The number one rule in real estate investing is return of investment. That is, for every dollar that goes out, you want to get it back, if not, more. That is why people just starting with real estate investing stay away from subordinate liens. But what really are subordinate liens? On today’s show, Keith Baker talks to Jim Maffuccio about subordinate liens and how he got started in this world of distressed second liens. The Founder and Principal of Aspen Funds, Jim’s role includes identifying and developing key investment opportunities currently focused on distressed residential real estate debt, as well as leading efforts in business development, building and maintaining key relationships with hedge funds, note buyers, and sellers, and key service providers in the mortgage note industry. If you want to know if investing in subordinate liens is the right path for you, you wouldn’t want to miss this episode.
This is the only show that's dedicated to teaching everyday people, like you and me, how to prosper with the most passive form of real estate investing known to humankind, while giving tips and ideas that can help keep your money safe with private mortgage lending. It's just as simple. If you're looking for practical tips and advice on being a successful private lender and on how to create wealth without banks or Wall Street, then you're in the right place. If you want to learn from my mistakes so that you can avoid them, jump around them and prosper much quicker, then pull up a chair and pour yourself a stiff drink and get ready to take notes because this show is made just for you. The show does not constitute an offer to sell, a solicitation of an offer to buy or recommendation of any security or any other product service or investment.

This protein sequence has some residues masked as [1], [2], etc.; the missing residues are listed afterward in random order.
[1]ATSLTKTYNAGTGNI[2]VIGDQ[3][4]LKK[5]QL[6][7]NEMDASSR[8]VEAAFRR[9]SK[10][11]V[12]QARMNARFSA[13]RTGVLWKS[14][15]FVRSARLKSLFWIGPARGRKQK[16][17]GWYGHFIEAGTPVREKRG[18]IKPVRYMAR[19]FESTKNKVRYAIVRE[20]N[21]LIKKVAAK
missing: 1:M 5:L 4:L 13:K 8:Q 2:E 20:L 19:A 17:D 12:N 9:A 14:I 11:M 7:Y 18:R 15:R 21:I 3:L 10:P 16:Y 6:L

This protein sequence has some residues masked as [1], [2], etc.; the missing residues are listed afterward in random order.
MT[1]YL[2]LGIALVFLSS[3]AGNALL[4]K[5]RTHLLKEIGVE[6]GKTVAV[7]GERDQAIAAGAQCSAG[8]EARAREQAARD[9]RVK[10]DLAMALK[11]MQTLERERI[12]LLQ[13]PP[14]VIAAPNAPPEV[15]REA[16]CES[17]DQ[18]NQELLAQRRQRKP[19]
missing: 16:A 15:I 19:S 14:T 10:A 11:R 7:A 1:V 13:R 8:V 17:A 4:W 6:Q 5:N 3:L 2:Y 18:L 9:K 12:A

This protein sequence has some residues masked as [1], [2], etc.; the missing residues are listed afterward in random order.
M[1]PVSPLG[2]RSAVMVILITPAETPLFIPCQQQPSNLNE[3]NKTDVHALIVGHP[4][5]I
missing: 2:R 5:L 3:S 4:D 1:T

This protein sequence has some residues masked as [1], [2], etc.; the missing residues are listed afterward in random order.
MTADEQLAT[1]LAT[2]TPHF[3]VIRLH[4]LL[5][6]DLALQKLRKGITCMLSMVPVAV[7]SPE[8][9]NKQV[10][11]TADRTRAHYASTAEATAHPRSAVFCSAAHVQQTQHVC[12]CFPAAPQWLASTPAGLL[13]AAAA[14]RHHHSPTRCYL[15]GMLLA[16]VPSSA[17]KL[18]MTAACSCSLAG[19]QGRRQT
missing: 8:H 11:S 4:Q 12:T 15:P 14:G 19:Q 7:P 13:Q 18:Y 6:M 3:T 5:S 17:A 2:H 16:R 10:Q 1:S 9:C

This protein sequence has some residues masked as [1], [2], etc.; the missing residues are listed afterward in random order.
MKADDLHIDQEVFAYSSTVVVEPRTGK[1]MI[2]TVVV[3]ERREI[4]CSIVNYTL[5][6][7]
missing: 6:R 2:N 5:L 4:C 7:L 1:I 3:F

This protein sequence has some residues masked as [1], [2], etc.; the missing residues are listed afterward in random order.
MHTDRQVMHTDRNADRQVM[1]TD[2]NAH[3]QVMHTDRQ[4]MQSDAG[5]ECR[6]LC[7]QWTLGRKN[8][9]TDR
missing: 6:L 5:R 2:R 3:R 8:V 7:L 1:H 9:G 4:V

We're only talking here and rapping out loud. Do your own due diligence and make sure you stay compliant. Having said that, let's get into the heart of the matter. I've got the good fortune of talking with Jim Maffuccio from Aspen Funds. Not long ago, I decided that I was going to no longer interview real estate fund managers for various reasons. Mostly, because I had locked onto some green fund managers and they didn't exactly succeed. Knowing that I wanted to be conscious of who I led on the show, what we talked about, so on and so forth so I say, “No fund managers for a while, except those few crowdfunding, and things like that.” One of Jim Maffuccio of Aspen Funds’ assistant reached out to me and said, “Would you consider interviewing Jim on the show?” I immediately said, “No. Thank you, but I can't recommend anyone invest in subordinate liens and especially nonperforming subordinate liens.”
[bctt tweet="There are no bad notes, only bad prices." username=""]
I didn't feel like it was a good fit, but the more I thought about it, I was thinking, “Who’s better to speak about such a topic on this show?” It is a topic I'd like to cover, but it's one that I don't feel like I have much authority on. I have done some lien lending in the second position, but I don't feel like I have done it enough to talk confidently on it. I decided, “Probably, it wouldn't be a bad idea to have someone like Jim to come on and talk about the ins and the outs.” Just because I don't do something, it doesn't mean that I can't interview someone who does it. It doesn't mean that I can't learn from Jim's process to help you do the same. That's the whole purpose of this platform. At the end of the day, here we go interview with Jim Maffuccio of Aspen Funds. Let's get down to the brass tacks in his interview.
Everyone, thanks for joining me. I want us to give a special thanks to Jim Maffuccio, who has come on to talk about his Aspen Funds and the particular niche that they've carved out for themselves in second lien notes. Jim, welcome to the show.
It is great to be here with you, Keith.
I'm excited because as everyone knows ad nauseam that I tell them, especially the people starting off that got their first self-directed IRA, “Stay away from second liens. Get good loan-to-value. Stay safe.” The number one rule is the return of investment before we talk about the return on it. For every dollar that goes out, you want to get it back. How did you get started in this crazy world of distressed second liens? That it's not even good ones, but distressed.